The journalist whose new book is '' The Persuaders, '' once carried V.S. Naipaul up three flights of stairs to a dinner party : '' It was strange and beautiful to carry the man who had taught me to write.

.- What books are on your night stand?

Some time ago, I bought a pair of red, can-shaped Italian night stands with tiny curved drawers.I thought they would lend me glamour. Books fit in or on them, however, so I keep a towering pile on the floor, which, between us, is straining my marriage.

In the pile now are Joan Didion's collected nonfiction, James Baldwin's '' Another Country, '' Svetlana Alexievich's '' Secondhand Time, '' ''Inside U.S.A'' by John Gunther, and - my current focus - John Steinbeck's '' The Grapes of Wrath,'' which I should have read before but I hadn't, probably because it was assigned.

.- What's the last great book you read?

Reading '' The Grapes of Wrath '' offers such a powerful reminder of the way that literature can unabashedly engage in politics at no extra cost to either pursuit.

Steinbeck's lyrical explanation of the way a brutal new capitalism was unfolding makes me think that we need but don't yet have enough such literature for the new capitalist frontier of our own time : the platforms and algorithms of Big Tech.

.- What moves you most in a work of literature?

In my world of narrative nonfiction interiority : the writer's ability to inhabit the character so that it is no longer just the character who is being described from the outside but also the world that is being redescribed through the character's eyes.

Katherine Boo did this so powerfully in her Mumbai masterpiece, '' Behind the Beautiful Forevers.'' I still remember her description, through a low income character's eyes, of walking into a hotel and seeing rich women ''carrying handbags as household shrines.''

There is in that phrase so much labor that has been done to push the writer's experience of the world to the margins and the character's way of seeing to the center.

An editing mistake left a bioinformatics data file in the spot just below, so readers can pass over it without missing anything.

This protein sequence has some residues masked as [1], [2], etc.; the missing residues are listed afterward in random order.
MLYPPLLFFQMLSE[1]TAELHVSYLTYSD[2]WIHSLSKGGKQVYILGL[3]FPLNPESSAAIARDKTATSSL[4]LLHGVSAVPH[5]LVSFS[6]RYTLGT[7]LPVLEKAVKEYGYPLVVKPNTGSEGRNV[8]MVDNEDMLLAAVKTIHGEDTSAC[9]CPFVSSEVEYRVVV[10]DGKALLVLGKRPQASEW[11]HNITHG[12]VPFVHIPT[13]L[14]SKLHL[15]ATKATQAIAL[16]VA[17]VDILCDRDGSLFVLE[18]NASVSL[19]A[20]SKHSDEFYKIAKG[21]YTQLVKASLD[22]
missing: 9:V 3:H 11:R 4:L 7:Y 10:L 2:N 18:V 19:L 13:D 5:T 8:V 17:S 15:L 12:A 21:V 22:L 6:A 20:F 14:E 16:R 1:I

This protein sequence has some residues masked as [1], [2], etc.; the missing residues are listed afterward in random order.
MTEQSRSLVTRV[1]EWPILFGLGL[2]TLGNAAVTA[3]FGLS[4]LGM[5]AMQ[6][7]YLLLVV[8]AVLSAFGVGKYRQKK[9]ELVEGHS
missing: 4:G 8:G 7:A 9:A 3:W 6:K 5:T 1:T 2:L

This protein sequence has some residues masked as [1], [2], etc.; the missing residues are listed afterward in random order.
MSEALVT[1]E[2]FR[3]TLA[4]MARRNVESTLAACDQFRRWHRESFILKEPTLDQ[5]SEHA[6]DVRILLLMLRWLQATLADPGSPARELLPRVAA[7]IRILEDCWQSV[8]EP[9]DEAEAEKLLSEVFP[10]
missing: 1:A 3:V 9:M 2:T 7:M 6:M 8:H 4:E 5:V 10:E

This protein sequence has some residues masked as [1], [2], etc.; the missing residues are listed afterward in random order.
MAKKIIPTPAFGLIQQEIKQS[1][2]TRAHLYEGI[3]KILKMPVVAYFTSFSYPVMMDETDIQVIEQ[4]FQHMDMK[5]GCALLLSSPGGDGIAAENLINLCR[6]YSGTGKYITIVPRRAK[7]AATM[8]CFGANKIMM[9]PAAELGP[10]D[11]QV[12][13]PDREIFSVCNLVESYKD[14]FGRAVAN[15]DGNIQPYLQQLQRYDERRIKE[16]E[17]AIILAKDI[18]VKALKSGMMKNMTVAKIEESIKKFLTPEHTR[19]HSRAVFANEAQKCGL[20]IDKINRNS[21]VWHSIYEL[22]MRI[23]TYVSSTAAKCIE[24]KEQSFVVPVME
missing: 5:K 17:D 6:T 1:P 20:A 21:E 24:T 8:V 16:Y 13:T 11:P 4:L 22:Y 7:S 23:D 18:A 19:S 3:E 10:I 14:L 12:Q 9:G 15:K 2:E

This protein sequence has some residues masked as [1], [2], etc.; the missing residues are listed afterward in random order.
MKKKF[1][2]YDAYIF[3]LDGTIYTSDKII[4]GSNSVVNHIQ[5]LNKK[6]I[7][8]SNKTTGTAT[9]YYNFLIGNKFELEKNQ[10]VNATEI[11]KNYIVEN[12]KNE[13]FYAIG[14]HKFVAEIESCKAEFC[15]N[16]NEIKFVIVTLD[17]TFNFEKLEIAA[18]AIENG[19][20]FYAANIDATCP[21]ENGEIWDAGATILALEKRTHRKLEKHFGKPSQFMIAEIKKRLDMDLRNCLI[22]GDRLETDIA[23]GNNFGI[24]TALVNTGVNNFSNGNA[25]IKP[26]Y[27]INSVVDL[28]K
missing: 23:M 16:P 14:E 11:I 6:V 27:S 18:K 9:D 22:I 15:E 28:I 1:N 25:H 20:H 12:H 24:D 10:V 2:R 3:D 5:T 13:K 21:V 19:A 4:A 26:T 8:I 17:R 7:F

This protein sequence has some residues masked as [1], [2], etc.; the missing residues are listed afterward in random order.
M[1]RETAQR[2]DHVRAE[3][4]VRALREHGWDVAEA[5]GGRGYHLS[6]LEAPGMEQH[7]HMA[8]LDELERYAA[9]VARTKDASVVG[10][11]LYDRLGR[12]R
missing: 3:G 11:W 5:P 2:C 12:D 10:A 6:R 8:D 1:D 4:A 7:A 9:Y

Adrian Nicole LeBlanc does it in '' The Warmth of Other Suns.''

Of late, we've had an important but also sometimes facile debate about who gets to tell what stories. My answer grows out of reporting like that mentioned above. If you are willing to do the gruelling work to decenter your own way of seeing and bring the other's way of seeing to the fore, then I say : Write about whatever the hell you want.

.- Has a book ever brought you closer to another person, or come between you?

My third book, '' Winners Take All,'' on the billionaire class and its weaponizing of do-gooding to tighten its grip on power, was partly inspired by a fellowship I had at the Aspen Institute.

After the book came out, I was mysteriously disappeared from my fellowship class's online discussion forums and was told my voice would no longer be welcome at the institute.

.- How have your reading tastes changed over time?

When I was starting out, I was hungry to know how the best nonfiction writers did it.

I was an obsessive student of their technique. So I read nonfiction relentlessly and almost exclusively.

I now allow myself more fiction. I probably should have allowed it sooner, but, honestly, I was so afraid of how hard it would be to make it as a writer, and all I wanted was to unlock the formula.

.- You're organizing a literary dinner party. Which three writers, dead or alive, do you invite?

This is not a hypothetical for me. I once organized a literary dinner party with three writers, dead and alive [all alive at the time], and it was, well, a lot.

V.S.Naipaul, who taught me what became my nonfiction method through his books, was passing through Cambridge, Mass., where my now wife and I were living. On a lark, we invited him to dinner through his publisher. He accepted.

I also invited the African American studies professor Henry Louis Gates Jr., the India scholar Ashutosh Varshney and some grad school friends.

Naipaul shows up, and immediately his wife calls off dinner because she says his legs cannot handle our third-floor walk-up. I understood. But, also, you guys, I was a young aspiring author and I had convinced V.S. Friggin' Naipaul to come over for dinner, and I wasn't going to let go.

So I offered to help carry up the stairs into my apartment, which I proceeded to do along with George Andreou, his publisher. It was strange and beautiful to carry the man who had taught me to write.

.- What do you plan to read next?

I want to go deeper on Hannah Arendt, George Orwell and James Baldwin - you know, given [ gestures at everything].

I am itching to read LeBlanc's long awaited book deep inside the world of comedy. And Philip Gourevitch's forthcoming one on Rwanda and reconciliation. And Sektu Mehta's on New York City.

And maybe some spy novels. When you finish writing a book, you deserve a little fun, right?

The World Students Society thanks The New York Times.


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